Sawyer decked him, one jab sideways across that big mouth. Price fell in a heap and fumbled his soup bowl, throwing orange meteors over his head. He scrabbled and kicked in the dirt as Sawyer paced forward, stiff, deliberate. Then Lorraine lurched between them, keening deep in her throat, spreading her arms wide in a very Price-like gesture.
"One fire," Cam said. "Please."
A few of them went back into their cabin. Everyone else pressed tight around the bonfire, roasting themselves, blocking the light. Sawyer was obvious about staring at Price over the yellow flames, and Cam almost said something but didn't want to embarrass his friend. He and Sawyer hardly talked to each other anymore outside their hut unless Erin was with them—and he was sick of playing peacemaker.
Across the valley, the other fires were put out.
"They don't have forests to burn either," Sawyer announced with mean satisfaction, but Cam felt a spike of disappointment, misplaced fear. It was as if the dark of the valley lunged up like a wave and smothered those people.
After the last of their batteries had died, after they’d lost the calm, redundant, twenty-four-hour military broadcasts out of Colorado and the underground shelters near Los Angeles, there had been two suicides. Almost 10 percent of their population. Both women, of which there were only six left.
Cam had no idea how many people survived across the valley or how bad winter had hit them—nothing except that they were there. Cam's group had never possessed binoculars or a real radio, just a glossy red CD boom box. He'd tried faking Morse code with a pocket mirror and reflected sunlight, thinking they could teach each other, but even if communication had been possible there was nothing the other survivors could do for them except say hello. Nothing except keep them sane.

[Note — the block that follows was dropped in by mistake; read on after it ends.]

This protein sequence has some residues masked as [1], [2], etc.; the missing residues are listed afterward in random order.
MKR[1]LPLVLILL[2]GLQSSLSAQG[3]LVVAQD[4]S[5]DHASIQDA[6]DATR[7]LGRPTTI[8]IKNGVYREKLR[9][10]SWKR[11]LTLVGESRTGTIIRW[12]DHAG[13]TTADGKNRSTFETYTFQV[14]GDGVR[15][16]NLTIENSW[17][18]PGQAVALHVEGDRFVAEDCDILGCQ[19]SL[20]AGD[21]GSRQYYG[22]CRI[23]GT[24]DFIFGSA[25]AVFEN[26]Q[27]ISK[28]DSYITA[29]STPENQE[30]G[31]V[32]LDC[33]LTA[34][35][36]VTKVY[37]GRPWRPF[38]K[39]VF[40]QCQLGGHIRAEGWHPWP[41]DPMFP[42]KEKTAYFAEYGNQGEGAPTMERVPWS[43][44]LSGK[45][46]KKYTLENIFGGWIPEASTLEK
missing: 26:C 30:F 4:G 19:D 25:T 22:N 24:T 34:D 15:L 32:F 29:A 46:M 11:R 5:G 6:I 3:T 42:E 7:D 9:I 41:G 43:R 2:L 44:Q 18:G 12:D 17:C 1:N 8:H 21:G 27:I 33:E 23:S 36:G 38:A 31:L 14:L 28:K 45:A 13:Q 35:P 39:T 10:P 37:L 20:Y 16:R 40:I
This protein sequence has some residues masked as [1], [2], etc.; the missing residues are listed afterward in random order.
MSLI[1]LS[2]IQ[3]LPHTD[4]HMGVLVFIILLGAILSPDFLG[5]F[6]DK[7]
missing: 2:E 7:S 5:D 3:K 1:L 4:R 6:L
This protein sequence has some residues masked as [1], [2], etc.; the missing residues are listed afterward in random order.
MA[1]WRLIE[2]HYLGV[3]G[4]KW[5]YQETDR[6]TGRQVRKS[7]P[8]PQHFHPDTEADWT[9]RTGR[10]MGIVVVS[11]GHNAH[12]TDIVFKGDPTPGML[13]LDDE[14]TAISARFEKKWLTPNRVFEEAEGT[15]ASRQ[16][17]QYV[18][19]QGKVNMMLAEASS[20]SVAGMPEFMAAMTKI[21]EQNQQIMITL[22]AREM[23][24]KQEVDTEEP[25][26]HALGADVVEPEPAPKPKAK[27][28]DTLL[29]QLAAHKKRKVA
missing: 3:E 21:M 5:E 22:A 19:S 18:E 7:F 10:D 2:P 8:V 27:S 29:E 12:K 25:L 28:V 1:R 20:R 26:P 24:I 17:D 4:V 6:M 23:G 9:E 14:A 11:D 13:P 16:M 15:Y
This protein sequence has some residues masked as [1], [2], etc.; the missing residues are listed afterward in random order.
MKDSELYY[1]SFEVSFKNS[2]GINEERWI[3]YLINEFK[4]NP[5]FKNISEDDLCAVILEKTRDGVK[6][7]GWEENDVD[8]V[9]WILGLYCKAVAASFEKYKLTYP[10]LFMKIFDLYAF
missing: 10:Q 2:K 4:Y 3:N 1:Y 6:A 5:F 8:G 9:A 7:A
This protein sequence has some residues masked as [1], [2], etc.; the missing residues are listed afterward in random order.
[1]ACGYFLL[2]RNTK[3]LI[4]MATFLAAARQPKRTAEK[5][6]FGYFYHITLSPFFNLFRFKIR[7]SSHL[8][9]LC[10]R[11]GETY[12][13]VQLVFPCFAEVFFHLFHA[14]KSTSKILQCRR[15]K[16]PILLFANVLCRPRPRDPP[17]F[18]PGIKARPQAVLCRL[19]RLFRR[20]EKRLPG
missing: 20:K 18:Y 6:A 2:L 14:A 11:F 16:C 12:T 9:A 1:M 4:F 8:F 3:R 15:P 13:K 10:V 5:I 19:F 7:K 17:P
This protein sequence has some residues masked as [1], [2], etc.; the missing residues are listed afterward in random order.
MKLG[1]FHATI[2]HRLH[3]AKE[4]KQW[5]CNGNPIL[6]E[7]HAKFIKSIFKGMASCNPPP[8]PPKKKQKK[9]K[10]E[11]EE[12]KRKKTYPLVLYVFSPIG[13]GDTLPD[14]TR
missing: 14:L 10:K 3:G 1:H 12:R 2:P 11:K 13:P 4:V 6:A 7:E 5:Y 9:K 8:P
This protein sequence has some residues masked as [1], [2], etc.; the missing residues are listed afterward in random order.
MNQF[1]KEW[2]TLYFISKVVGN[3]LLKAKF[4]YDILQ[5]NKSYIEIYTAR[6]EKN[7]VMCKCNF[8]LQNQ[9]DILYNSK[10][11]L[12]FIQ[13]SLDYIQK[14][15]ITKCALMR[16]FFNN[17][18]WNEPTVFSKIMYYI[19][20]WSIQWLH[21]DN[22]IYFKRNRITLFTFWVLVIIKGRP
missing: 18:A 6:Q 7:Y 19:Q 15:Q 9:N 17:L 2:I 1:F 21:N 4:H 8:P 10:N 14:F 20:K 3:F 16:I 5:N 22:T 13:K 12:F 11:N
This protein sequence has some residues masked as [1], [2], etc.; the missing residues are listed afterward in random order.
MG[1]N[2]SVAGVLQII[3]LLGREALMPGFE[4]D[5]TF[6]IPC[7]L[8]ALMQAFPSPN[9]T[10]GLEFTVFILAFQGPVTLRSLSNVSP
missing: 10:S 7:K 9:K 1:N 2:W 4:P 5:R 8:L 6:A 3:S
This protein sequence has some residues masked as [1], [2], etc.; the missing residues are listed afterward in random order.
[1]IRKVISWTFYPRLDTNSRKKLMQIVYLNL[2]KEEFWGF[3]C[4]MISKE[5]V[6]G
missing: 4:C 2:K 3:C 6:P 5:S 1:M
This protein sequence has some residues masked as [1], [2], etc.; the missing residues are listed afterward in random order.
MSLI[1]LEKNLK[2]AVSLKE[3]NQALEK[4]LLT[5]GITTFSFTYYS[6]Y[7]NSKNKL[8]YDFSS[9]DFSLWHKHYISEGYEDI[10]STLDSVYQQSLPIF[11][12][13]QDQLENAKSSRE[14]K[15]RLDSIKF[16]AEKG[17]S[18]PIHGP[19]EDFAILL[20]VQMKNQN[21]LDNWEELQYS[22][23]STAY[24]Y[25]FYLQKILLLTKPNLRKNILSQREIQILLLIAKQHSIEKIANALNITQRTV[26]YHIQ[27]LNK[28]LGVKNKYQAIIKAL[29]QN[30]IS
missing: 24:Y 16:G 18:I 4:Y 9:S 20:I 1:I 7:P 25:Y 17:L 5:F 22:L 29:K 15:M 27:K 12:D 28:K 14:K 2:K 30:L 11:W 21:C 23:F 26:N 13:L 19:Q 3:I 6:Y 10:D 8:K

Isolation cinched tighter around their hearts every hour, and they had become as much of a threat to themselves as their environment, contorted by despair, strain, and mistrust. Ferocious hunger and guilt.
Maybe they were all poisoned by the same thought. Sawyer said, "I wonder what they've been eating."
~ ~ ~
Jorgensen was easy. That gimp leg made him totally useless. He'd crashed down a stairwell while they were scavenging insulation and more nails from the ski resort lodge, clumsy with exhaustion. They'd been rushing nonstop for days because the first snow came early. They could have just left him there but chose to be heroes, dropping most of what they'd collected and hauling him back instead. Cam didn't remember even discussing it, which was strange and awful and hilarious, considering what they did to him six weeks later.
But they needed to be heroes.
Every person on this mountain had left family and friends behind in the first mad scramble to get above the invisible sea of nanotech.
~ ~ ~
The flashlight vanished into thatches of whitebark pine, too small to be considered forest, then soon reemerged. Plantlife thinned dramatically well below their peak, reduced in clearly visible bands from trees to brush to hardy little flowering weeds. Not enough air, water, or soil. The few pines and firs scattered above the timberline were nearly indistinguishable, all of them bent, pretzeled, abused by wind and snow.
The jouncing beam of light disappeared again behind a rise in the land. A minute passed. Five. Cam had hiked through there repeatedly and tried to picture it in his head. No sheer drainages, no slides, nothing to delay the man.